Oh, what a deep and wondrous meaning these Scriptures impart to the words, "perfected for ever!" We may not be like Him in our walk, but we are as to acceptance and standing, and as these have their exclusive spring and source in His atoning work, they are unchangeable and imperishable, never to be affected by the weakness of man or the power of the devil.
Most earnestly therefore, do we beseech you to give heed to the Spirit's Words, "perfected for ever;" it is in divine contrast with the condition of the Israelite of Leviticus xvi. He knew nothing of this, while you, the whole of your life, have had within your reach a Book in which the living God has declared that the believer in Jesus is perfected "for ever." Not merely up to the present moment mind, but "for ever," a term which embraces time and eternity.
It is not said that this is through your faithfulness, but THROUGH THE OFFERING OF JESUS. Neither does it say so long as you are faithful, but FOR EVER, the magnificent result of that one offering. And yet, it may be that for years past, you have been fearing lest you might lose a salvation, which has its source in a work entirely outside of yourself, and is maintained, not by anything you, can do, but by the abiding efficacy of that work. You had nothing to do with the obtaining of it, and you have nothing to do with the keeping of it. It depends solely upon the work of another.
We know that if God did cause your salvation to depend upon your faithful walk, you must be lost; but instead of doing this, He bids you look away from self with its perpetual failings and imperfections to yonder glory, where the risen Christ is seated, and learn the fact of your eternal safety from the wondrous truth that He has already sustained, and exhausted the judgment, when bearing your sins on the Cross as your substitute, and now appears in glory as your righteousness. (1 Cor. i. 30; 2 Cor. v. 21.)
Oh, think of it, His BLOOD shed in death for your sins, HIMSELF in glory as your righteousness! Will you not see that God, by thus connecting your salvation exclusively with the death and resurrection of His Son, completely relieves you from the responsibility of keeping and the risk of losing it.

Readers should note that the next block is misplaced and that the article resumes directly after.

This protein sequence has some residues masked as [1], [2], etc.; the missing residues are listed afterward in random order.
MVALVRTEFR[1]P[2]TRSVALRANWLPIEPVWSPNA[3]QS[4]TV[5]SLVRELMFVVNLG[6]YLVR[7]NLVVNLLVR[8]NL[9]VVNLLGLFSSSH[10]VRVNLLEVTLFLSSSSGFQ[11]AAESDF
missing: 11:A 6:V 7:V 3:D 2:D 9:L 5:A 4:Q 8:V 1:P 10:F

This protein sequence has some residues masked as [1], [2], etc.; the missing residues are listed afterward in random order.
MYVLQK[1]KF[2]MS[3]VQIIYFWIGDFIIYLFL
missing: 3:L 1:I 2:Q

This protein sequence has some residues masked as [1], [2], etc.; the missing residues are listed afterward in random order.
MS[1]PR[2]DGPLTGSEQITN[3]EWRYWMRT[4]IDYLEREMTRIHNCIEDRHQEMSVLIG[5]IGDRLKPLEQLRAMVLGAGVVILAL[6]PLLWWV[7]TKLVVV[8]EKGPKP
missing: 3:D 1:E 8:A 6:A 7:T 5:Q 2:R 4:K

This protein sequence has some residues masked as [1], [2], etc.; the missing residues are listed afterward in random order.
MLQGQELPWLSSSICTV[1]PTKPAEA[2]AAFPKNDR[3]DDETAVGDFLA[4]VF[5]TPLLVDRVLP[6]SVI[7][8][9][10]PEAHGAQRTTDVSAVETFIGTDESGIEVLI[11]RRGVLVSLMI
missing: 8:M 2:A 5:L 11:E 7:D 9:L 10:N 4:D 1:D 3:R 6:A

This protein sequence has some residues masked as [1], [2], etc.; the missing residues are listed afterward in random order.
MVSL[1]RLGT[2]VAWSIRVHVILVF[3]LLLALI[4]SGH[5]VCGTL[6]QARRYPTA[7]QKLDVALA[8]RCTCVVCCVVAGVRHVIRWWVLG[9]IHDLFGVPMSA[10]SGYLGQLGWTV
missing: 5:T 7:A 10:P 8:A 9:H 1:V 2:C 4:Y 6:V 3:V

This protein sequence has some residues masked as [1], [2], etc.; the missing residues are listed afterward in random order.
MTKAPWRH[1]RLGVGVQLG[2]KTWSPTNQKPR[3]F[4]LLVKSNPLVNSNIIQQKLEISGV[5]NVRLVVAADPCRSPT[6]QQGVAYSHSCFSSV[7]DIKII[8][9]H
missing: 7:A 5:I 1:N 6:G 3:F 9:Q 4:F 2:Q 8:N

Again, has it never occurred to you, that by harbouring these base doubts, you reduce Christ's offering to the level of the Jewish sacrifices? We have seen that an Israelite obtained remission of his past sins, not because of any virtue that was in the blood of bulls and goats, but through the forbearance of God, who was looking forward to a more precious stream which should presently flow at Calvary.
Now if a Christian possesses no more than this—i.e. remission of his past sins, and is liable to judgment because of future sins, in what respect is he better off than a Jew?
But the blood of Christ was not shed merely to take away some sins, or to be effective, so long as the believer is faithful; it was shed to make an absolute and divinely perfect atonement for all the sins of those who should believe, and the gospel is the disclosure of the blessed fact, that the blood has been shed, that God is satisfied, and that the weakest believer in Jesus is by virtue of that atonement eternally saved, whether he knows the eternal character of his salvation or not.
Of this the Holy Ghost is never weary of testifying. For example, in Hebrews v., He speaks of the salvation secured to the believer of this dispensation as being ''eternal." What did a Jew know of this? We have seen that the very thought of future sins filled him with dread. He had no "eternal salvation''; his was only a temporary one. Again, in chapter ix., we read of "eternal redemption" as a result of Christ's sacrifice. In John iii. of "eternal life."
Grasp, reader, in those three passages, the wonderful word "ETERNAL.'' The work of Christ, with the enduring character of its results, is there presented in bright contrast with the offerings of the Old Testament, which were but symbols of that work—shadows, from which nothing tangible could spring. The solemn mystery of the incarnation and death of the eternal Son is there unveiled, and God is teaching thee the meaning of that mystery, and warns thee not to dim by thy doubts the lustre of that glory which irradiates the Cross of Calvary, which He Himself has made the sole ground and channel of thine eternal blessing, but commands thee to accept in simple faith the marvellous truth, that to the believing soul, there flows from that Cross a life, salvation, and redemption, which he can never, never lose, for the reason that in their nature and duration, they are ETERNAL.
“Simple Testimony” 1884